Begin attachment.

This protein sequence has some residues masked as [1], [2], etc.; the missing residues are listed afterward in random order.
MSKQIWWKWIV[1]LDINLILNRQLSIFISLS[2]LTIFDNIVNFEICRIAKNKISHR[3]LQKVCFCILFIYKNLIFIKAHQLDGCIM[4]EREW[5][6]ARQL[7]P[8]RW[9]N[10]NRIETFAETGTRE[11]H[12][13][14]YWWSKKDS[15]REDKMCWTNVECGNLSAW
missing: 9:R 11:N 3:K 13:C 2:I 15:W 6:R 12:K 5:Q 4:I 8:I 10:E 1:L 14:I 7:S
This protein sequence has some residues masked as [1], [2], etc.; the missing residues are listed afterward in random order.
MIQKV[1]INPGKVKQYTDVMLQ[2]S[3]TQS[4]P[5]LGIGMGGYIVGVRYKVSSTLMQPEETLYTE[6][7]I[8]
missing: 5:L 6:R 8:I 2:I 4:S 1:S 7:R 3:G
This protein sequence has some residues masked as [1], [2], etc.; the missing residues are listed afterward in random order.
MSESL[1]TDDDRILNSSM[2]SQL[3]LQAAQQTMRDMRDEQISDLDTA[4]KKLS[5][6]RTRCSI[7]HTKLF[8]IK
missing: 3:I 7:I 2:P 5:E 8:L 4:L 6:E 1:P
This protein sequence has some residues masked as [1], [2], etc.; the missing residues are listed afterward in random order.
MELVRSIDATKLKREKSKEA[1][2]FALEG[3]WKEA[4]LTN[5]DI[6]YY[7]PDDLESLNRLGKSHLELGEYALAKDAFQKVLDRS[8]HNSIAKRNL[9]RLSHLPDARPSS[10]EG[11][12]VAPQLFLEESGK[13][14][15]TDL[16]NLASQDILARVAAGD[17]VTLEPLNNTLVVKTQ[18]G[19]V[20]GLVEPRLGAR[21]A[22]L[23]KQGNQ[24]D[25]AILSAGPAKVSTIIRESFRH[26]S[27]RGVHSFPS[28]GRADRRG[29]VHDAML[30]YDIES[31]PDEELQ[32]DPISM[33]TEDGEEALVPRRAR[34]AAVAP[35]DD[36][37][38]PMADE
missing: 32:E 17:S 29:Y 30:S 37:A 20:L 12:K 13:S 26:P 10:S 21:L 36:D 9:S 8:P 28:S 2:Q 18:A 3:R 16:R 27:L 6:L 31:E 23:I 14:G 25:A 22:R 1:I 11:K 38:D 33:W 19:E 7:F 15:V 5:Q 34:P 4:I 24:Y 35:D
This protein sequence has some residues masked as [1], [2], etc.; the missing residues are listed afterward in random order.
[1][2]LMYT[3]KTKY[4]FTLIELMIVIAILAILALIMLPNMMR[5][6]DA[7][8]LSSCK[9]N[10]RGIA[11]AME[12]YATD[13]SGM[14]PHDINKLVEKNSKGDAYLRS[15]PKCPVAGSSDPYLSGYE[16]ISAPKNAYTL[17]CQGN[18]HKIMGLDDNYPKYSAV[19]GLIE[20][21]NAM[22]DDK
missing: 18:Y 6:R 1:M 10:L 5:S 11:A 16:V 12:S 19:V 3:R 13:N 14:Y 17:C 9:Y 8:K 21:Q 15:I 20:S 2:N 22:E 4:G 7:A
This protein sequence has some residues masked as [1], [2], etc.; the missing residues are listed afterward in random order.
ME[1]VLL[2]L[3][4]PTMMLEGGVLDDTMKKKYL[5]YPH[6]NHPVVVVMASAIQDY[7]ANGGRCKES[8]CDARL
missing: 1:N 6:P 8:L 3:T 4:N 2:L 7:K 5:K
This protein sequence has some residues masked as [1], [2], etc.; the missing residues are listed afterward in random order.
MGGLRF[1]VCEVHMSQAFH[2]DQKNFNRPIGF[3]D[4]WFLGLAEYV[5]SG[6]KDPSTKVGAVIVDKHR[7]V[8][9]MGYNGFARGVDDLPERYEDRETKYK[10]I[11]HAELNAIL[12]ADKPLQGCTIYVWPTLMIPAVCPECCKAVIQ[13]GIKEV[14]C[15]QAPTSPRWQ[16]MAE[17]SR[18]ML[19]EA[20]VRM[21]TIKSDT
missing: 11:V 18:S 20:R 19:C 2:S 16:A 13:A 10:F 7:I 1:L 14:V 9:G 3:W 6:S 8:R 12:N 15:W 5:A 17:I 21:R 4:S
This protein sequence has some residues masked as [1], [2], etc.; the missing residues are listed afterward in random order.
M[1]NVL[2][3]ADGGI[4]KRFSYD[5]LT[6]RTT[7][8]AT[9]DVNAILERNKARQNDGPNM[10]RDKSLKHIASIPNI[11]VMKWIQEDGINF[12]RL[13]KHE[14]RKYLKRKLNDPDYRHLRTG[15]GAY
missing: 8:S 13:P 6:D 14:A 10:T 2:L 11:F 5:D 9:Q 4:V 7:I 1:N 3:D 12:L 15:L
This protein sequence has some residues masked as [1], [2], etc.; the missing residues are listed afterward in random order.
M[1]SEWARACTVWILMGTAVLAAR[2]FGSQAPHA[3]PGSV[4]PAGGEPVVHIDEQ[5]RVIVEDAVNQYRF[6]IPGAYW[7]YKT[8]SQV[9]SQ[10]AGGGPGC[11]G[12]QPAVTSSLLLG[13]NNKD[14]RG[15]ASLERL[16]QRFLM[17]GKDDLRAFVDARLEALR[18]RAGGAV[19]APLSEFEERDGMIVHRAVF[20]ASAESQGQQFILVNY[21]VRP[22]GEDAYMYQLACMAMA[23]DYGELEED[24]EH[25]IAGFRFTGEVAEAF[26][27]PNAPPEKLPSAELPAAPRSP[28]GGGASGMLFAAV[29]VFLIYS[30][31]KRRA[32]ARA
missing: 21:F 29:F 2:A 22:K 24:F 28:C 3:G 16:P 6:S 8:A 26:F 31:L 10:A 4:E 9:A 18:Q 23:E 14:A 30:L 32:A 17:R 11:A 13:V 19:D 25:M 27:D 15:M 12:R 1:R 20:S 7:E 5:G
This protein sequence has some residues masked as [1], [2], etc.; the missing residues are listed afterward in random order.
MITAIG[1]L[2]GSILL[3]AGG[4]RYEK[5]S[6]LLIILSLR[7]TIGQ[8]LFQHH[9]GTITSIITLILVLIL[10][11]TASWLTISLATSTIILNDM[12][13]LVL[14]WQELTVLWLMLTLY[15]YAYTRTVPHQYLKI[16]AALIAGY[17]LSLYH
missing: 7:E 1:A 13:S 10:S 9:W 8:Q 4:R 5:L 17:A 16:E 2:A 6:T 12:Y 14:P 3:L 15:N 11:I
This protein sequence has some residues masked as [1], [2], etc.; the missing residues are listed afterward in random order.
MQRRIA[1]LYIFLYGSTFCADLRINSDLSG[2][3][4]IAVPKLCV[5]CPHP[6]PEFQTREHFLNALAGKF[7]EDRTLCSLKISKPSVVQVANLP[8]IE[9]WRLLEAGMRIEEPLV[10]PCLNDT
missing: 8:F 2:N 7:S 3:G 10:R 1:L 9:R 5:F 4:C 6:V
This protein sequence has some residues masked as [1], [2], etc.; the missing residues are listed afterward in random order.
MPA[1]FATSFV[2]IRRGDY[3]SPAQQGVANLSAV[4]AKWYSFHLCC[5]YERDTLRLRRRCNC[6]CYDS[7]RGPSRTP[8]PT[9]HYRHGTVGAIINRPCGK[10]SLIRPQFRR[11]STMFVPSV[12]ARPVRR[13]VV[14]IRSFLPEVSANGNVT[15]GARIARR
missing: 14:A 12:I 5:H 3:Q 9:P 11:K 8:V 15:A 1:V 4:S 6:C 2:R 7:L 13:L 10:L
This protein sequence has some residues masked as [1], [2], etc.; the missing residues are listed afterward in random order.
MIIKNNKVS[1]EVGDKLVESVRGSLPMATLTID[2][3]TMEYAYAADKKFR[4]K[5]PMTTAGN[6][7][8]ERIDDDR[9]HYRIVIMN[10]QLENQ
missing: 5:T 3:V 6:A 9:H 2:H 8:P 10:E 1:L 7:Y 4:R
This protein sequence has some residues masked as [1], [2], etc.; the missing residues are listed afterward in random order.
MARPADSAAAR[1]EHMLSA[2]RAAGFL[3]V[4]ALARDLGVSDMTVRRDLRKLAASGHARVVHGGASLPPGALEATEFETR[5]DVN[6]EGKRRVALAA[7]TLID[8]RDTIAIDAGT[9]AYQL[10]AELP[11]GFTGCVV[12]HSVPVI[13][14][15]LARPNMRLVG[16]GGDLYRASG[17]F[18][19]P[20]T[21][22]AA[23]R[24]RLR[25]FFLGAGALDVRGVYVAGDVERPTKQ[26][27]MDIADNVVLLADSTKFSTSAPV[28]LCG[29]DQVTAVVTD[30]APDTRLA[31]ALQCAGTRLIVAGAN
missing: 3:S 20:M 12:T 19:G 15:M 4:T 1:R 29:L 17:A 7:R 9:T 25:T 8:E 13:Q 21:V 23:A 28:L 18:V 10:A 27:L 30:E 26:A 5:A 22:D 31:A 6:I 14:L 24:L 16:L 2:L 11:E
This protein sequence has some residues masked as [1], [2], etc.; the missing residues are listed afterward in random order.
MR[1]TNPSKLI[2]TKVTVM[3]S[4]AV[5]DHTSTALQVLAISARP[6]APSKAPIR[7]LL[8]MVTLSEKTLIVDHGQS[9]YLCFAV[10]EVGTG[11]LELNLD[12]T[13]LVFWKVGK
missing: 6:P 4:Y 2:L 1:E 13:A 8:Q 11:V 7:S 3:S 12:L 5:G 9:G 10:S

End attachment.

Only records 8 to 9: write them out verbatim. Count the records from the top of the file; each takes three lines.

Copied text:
This protein sequence has some residues masked as [1], [2], etc.; the missing residues are listed afterward in random order.
M[1]NVL[2][3]ADGGI[4]KRFSYD[5]LT[6]RTT[7][8]AT[9]DVNAILERNKARQNDGPNM[10]RDKSLKHIASIPNI[11]VMKWIQEDGINF[12]RL[13]KHE[14]RKYLKRKLNDPDYRHLRTG[15]GAY
missing: 8:S 13:P 6:D 14:A 10:T 2:L 11:F 5:D 9:Q 4:V 7:I 1:N 3:D 12:L 15:L
This protein sequence has some residues masked as [1], [2], etc.; the missing residues are listed afterward in random order.
M[1]SEWARACTVWILMGTAVLAAR[2]FGSQAPHA[3]PGSV[4]PAGGEPVVHIDEQ[5]RVIVEDAVNQYRF[6]IPGAYW[7]YKT[8]SQV[9]SQ[10]AGGGPGC[11]G[12]QPAVTSSLLLG[13]NNKD[14]RG[15]ASLERL[16]QRFLM[17]GKDDLRAFVDARLEALR[18]RAGGAV[19]APLSEFEERDGMIVHRAVF[20]ASAESQGQQFILVNY[21]VRP[22]GEDAYMYQLACMAMA[23]DYGELEED[24]EH[25]IAGFRFTGEVAEAF[26][27]PNAPPEKLPSAELPAAPRSP[28]GGGASGMLFAAV[29]VFLIYS[30][31]KRRA[32]ARA
missing: 21:F 29:F 2:A 22:K 24:F 28:C 3:G 16:P 6:S 8:A 26:F 31:L 10:A 4:E 9:A 18:Q 23:E 14:A 30:L 32:A 17:R 11:A 13:V 19:D 25:M 27:D 15:M 12:R 1:R 20:S 7:E 5:G